2020 has been a year. That’s probably the understatement of the year, closely followed by, “I’ve never been more excited about getting a shot.”
In December 2019, the world was just discovering the novel coronavirus, and most of us were continuing with business as usual. A few months later, most plans were thrown out the window and the country largely ground to a halt because of COVID-19, the virus caused by SARSCoV-2.
Companies collectively rose to the occasion, and so did all of you. You’ve been doing amazing work these past months by finding ways to help the general public while keeping your co-workers and their loved ones safe. We salute you. We know it’s no small feat to balance the daily (and sometimes hourly) needs of a changing workforce and working environment while also focusing on long-term challenges and goals. After all, there are other safety hazards to prevent, and the Occupational Safety and Health Administration (OSHA) will continue to enforce all safety precautions.
As 2020 comes to a close, we look back on a year that we won’t soon forget (and will likely feel the reverberations of for years to come). Here are the top 10 issues impacting safety professionals in 2020, as reported in our print magazine, on our website, in one of our digital products, or on one of our social media channels. Our thanks to EHS Today’s editorial staff and all others who contributed to our coverage throughout the year.
Many workers are already required to wear respirators, safety glasses and gloves. Those and other personal protective equipment (PPE) quickly became scarce. In April, media outlets such as Business Insider reported nurses and doctors were wearing garbage bags and reusing N95 respirators, if they were lucky enough to have one at all.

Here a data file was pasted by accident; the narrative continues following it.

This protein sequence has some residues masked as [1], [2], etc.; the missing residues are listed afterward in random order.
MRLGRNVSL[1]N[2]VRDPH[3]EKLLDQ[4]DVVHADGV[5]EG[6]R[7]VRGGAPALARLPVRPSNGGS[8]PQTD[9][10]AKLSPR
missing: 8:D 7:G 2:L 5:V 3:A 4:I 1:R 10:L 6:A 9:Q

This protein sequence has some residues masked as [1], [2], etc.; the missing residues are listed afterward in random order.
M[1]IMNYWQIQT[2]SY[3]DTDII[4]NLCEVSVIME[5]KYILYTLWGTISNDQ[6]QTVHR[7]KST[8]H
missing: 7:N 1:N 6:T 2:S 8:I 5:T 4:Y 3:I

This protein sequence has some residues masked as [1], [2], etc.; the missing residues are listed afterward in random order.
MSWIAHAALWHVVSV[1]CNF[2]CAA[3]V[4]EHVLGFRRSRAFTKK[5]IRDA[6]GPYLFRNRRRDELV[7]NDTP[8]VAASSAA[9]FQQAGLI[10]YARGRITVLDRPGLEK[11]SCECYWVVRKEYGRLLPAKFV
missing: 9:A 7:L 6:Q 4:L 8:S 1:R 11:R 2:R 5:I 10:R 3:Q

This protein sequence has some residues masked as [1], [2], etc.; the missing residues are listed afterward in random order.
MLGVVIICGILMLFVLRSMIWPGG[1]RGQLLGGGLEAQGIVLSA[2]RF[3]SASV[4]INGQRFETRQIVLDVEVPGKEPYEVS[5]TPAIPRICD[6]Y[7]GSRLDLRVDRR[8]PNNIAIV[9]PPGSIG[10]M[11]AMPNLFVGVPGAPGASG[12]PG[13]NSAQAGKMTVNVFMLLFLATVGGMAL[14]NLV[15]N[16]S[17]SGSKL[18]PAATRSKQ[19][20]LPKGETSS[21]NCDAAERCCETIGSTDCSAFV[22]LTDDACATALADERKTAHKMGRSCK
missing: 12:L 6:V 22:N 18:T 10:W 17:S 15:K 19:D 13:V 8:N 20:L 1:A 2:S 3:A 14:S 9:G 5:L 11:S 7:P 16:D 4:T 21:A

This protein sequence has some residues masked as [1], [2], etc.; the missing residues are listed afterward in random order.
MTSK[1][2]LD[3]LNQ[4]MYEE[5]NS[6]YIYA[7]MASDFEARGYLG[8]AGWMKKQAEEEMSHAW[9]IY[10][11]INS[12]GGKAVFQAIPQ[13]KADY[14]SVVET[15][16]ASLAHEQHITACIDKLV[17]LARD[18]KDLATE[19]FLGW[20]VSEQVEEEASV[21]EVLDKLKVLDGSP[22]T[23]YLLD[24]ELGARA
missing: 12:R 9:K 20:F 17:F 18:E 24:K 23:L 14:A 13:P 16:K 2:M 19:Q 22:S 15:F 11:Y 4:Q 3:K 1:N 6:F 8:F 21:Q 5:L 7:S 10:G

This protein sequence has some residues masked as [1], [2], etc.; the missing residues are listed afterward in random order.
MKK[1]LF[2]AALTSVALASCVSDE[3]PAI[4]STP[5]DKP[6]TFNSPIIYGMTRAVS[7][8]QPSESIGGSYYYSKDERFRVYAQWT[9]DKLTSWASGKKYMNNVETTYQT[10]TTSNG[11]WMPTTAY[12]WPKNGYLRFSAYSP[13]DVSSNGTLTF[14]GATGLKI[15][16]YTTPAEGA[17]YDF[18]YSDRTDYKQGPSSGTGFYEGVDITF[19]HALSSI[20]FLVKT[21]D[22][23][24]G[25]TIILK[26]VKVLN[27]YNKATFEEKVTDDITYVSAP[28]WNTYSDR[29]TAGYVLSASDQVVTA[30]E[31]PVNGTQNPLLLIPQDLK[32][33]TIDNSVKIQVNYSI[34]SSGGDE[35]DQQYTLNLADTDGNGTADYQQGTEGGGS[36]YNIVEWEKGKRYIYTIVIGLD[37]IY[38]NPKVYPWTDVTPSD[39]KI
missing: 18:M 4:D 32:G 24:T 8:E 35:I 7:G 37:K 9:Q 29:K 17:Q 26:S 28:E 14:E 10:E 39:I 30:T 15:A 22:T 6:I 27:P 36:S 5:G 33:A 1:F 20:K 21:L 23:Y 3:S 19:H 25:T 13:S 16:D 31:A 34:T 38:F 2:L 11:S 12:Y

In the spring, the Centers for Disease Control and Prevention (CDC) recommended the general public wear facemasks to protect themselves from getting and spreading COVID-19 to others when in close contact with people outside the household. The CDC recommended cloth face coverings to ensure those in healthcare and other industries had a fighting chance at securing N95 respirators.
That prompted OSHA to issue temporary guidance permitting extended use or reuse of respirators in certain circumstances and to develop contingencies in case of respirator shortages. Suppliers still haven’t been able to keep up with the increased demand. “Employers should carefully review the OSHA guidance and adjust their respiratory protection practices accordingly,” recommends attorney Bradford T. Hammock with Littler Mendelson PC.
2. Social Distancing
We now know COVID-19 most commonly spreads through close contact with an infected person. In October, the CDC amended the definition of close contact as “someone who was within 6 feet of an infected person for a cumulative total of 15 minutes or more over a 24-hour period starting from two days before illness onset (or, for asymptomatic patients, two days prior to test specimen collection) until the time the patient is isolated.”
Social distancing, along with wearing face masks and increased sanitization, are currently our best defenses against COVID-19. Implementing distance of at least 6 feet between workers can be a challenge, however, as workspaces have largely been designed for space optimization rather than maintaining safe distance. EHS professionals and company executives have worked to find a variety of ways to help employees keep their distance from others to reduce the possibly of catching or spreading COVID-19.
Companies have staggered shift starts and breaks to help reduce large gatherings of employees. Schedules have been altered so people are working in teams to help contain potential outbreaks. The number of employees in the building or on the floor at any given time may be lowered to ensure distance can be maintained. Workflows have been reconfigured. Conference rooms have been turned to break rooms. And while some of these measures may be temporary, they may offer long-term benefits.